In light of the rapid increase of remote surveys due to the COVID-19 restrictions, it is of major importance for shipowners and crew to be in compliance with class and statutory regulations, while conducting such surveys.
ccording to Kamlesd Kumar, Head of Class Systematics & Operational Centre, DNV, seafarers play vital roles in enabling remote surveys to deliver superior safety and business benefits to their shipmates and owners. Therefore, crew must be well-prepared for such operations onboard, and provided with real-time instructions.
Remote surveys were catching on for ships even before 2020; and for some types of survey, the approach could become ‘the new normal’ after the pandemic.
..as Kamlesd Kumar noted
Key elements for remote surveys
It is known that crews handling cameras on vessels, has become more common as Covid-19 lockdowns have prevented surveyors travelling to some locations.
As part of the remote survey process, operators and companies should work out how to avoid any safety risks to camera operators (or their crewmates) whose attention will be on handling the camera typically built into a smartphone, tablet or safety helmet.
As noted, crew members could then find themselves walking around with cameras to send DNV still pictures and livestreamed or recorded videos.
For example, we may ask the camera handler to zoom in on a replacement valve’s nameplate showing the manufacturer and serial number. This work will be slow as our remote surveyors give directions so they can witness everything they need to see.
…. Kumar observes.
As a result crew must be provided with clear instructions, in order to get it right safely.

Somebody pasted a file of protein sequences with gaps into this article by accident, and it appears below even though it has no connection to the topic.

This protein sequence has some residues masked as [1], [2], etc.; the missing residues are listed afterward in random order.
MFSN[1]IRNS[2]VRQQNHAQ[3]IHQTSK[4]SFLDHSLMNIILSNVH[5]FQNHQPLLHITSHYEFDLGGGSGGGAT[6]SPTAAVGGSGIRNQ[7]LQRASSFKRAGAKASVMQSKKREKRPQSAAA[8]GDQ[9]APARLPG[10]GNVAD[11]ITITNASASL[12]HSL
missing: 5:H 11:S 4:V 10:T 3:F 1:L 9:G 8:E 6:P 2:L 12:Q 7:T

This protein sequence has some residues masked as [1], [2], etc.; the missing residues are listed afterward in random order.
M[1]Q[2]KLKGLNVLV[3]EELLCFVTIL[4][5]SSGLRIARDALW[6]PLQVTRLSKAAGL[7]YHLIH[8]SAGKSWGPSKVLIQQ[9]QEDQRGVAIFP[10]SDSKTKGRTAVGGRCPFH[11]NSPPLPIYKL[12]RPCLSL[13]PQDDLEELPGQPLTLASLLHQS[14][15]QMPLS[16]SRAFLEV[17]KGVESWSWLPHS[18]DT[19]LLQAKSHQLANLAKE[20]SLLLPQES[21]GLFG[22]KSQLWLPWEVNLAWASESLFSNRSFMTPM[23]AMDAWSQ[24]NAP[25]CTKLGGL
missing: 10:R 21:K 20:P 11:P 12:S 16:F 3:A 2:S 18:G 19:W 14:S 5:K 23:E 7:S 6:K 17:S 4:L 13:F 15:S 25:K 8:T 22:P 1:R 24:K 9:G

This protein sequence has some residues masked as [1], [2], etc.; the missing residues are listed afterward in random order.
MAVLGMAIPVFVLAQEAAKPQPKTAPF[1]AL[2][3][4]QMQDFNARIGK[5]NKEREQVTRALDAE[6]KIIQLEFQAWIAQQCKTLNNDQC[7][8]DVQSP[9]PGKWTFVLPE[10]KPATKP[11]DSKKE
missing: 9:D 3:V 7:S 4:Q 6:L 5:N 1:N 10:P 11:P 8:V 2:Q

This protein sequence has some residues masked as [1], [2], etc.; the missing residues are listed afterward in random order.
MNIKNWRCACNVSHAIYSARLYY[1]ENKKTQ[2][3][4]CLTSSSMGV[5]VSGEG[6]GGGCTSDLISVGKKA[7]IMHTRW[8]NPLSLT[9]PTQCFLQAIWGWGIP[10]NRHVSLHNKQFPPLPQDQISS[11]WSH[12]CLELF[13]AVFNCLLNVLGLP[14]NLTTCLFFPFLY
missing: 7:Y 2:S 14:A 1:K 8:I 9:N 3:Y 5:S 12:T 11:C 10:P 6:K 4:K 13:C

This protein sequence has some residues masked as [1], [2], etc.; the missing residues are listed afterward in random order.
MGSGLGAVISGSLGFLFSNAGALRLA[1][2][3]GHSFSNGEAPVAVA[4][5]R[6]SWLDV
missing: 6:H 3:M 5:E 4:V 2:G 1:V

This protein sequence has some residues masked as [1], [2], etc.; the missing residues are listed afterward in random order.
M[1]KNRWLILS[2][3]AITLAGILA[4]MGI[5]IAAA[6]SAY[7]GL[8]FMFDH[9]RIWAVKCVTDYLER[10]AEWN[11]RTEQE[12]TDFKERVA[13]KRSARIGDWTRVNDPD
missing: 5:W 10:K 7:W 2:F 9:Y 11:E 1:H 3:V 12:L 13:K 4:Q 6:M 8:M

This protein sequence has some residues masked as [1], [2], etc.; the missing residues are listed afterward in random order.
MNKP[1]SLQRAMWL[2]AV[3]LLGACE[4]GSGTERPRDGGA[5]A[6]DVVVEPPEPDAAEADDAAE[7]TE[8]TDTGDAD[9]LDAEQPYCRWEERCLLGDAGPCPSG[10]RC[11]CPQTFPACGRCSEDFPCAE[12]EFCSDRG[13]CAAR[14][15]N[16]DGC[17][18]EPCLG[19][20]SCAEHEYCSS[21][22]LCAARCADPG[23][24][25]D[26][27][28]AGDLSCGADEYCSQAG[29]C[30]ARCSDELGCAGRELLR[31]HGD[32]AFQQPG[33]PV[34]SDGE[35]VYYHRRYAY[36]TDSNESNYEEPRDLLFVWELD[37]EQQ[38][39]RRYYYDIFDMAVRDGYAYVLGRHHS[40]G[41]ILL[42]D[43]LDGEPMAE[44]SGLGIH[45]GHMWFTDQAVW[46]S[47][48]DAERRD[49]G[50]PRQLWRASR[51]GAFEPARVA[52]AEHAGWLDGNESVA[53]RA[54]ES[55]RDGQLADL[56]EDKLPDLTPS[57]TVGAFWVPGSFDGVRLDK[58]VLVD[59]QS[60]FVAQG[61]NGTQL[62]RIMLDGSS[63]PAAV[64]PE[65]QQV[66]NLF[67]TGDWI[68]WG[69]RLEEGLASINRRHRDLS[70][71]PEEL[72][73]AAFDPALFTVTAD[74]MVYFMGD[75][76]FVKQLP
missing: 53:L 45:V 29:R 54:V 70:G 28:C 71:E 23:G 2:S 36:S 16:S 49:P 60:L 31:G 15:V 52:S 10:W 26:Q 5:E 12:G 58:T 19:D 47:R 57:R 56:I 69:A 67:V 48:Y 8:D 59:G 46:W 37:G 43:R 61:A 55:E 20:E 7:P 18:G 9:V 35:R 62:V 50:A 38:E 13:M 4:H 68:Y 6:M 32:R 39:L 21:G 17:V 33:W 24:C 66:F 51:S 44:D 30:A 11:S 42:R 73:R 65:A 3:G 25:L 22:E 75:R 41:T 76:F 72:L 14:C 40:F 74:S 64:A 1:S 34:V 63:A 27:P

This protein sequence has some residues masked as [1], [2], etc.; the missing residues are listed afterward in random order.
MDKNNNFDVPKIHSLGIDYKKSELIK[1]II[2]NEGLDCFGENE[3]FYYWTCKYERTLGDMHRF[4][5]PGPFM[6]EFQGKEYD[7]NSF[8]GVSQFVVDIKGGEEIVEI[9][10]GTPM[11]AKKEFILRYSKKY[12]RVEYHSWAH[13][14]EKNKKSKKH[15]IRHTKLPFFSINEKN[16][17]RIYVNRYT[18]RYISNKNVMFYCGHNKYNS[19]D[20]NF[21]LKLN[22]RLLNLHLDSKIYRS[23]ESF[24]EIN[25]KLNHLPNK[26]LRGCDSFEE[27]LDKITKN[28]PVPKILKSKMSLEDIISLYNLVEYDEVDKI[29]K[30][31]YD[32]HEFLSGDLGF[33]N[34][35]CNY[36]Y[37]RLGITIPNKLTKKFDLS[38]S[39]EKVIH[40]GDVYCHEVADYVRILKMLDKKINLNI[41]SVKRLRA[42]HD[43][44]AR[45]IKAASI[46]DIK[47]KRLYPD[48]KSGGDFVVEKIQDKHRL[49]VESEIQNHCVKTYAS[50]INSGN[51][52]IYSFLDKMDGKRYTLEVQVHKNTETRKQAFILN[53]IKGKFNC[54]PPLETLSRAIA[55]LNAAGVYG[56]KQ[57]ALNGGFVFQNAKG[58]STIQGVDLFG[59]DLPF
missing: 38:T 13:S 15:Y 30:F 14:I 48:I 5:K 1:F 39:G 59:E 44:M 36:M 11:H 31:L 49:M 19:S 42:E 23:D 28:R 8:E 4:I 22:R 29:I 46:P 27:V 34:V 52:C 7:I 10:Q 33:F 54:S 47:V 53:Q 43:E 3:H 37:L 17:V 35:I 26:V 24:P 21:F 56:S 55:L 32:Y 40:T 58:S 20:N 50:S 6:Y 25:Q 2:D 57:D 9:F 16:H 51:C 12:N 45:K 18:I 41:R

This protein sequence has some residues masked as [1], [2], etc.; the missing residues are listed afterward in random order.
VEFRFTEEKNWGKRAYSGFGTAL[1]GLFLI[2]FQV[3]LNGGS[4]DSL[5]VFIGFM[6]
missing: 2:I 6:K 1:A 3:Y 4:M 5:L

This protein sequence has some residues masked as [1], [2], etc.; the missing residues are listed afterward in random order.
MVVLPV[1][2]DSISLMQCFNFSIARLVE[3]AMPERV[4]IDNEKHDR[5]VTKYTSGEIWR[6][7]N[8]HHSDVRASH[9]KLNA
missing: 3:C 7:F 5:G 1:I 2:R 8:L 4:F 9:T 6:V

Actually, customer feedback boosts remote surveys and make the process easier and safer for crews acting as the eyes and ears onboard ships.
“Feedback is generally positive, but the deeper value comes in discovering what customers think could be done to improve the experience in future”…Kumar admits.
As the practice spreads, seafarers are providing increasing feedback that helps us to run smoother remote surveys while ensuring crew safety during the process, DNV said in its press release.
Using more than one mobile phone
Using two mobile phones with separate accounts proved very useful. “It meant we could document that things worked as they should by filming an activation and the result of an activation at the same time”…said to DNV, Captain Stian Bøe from Buksèr og Berging AS, Norway, when shared his experience from the pilot trial of an annual remote survey for the tug BOKN.
As he explained: the chief engineer filmed the activation of a smoke detector, and that the fire door closed at the same time, while the master filmed the activations showing on the fire control panel on the bridge. When they tested quick-closing valves, the chief engineer filmed the activation of each valve from the deck while the master simultaneously filmed the valve closing itself correctly in the engine room.